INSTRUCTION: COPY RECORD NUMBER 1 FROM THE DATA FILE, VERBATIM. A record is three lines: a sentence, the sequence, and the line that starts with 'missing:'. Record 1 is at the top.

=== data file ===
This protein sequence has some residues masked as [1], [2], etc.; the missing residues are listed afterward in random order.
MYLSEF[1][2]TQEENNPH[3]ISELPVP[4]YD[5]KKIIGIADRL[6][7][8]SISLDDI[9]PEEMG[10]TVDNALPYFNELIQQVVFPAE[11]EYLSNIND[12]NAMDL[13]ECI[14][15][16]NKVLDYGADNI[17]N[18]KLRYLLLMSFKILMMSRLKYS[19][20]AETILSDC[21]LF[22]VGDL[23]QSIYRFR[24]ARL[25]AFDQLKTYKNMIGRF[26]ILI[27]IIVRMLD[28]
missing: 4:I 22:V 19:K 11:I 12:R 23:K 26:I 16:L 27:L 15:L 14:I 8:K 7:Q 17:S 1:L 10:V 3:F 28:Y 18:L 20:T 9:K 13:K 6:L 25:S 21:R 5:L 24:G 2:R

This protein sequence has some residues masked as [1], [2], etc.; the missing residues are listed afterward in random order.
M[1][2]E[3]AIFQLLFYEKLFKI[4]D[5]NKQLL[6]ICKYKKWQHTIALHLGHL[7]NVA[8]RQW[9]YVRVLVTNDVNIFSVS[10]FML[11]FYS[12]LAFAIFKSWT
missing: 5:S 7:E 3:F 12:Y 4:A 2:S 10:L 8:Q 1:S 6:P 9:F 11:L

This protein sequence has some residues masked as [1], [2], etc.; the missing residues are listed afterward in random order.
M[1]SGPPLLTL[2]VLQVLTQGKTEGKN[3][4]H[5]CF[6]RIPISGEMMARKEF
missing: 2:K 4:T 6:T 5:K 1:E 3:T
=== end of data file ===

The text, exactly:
This protein sequence has some residues masked as [1], [2], etc.; the missing residues are listed afterward in random order.
MYLSEF[1][2]TQEENNPH[3]ISELPVP[4]YD[5]KKIIGIADRL[6][7][8]SISLDDI[9]PEEMG[10]TVDNALPYFNELIQQVVFPAE[11]EYLSNIND[12]NAMDL[13]ECI[14][15][16]NKVLDYGADNI[17]N[18]KLRYLLLMSFKILMMSRLKYS[19][20]AETILSDC[21]LF[22]VGDL[23]QSIYRFR[24]ARL[25]AFDQLKTYKNMIGRF[26]ILI[27]IIVRMLD[28]
missing: 4:I 22:V 19:K 11:I 12:R 23:K 26:I 16:L 27:L 15:L 14:I 8:K 7:Q 17:S 1:L 10:V 3:F 28:Y 18:L 20:T 9:K 13:K 6:L 25:S 21:R 5:L 24:G 2:R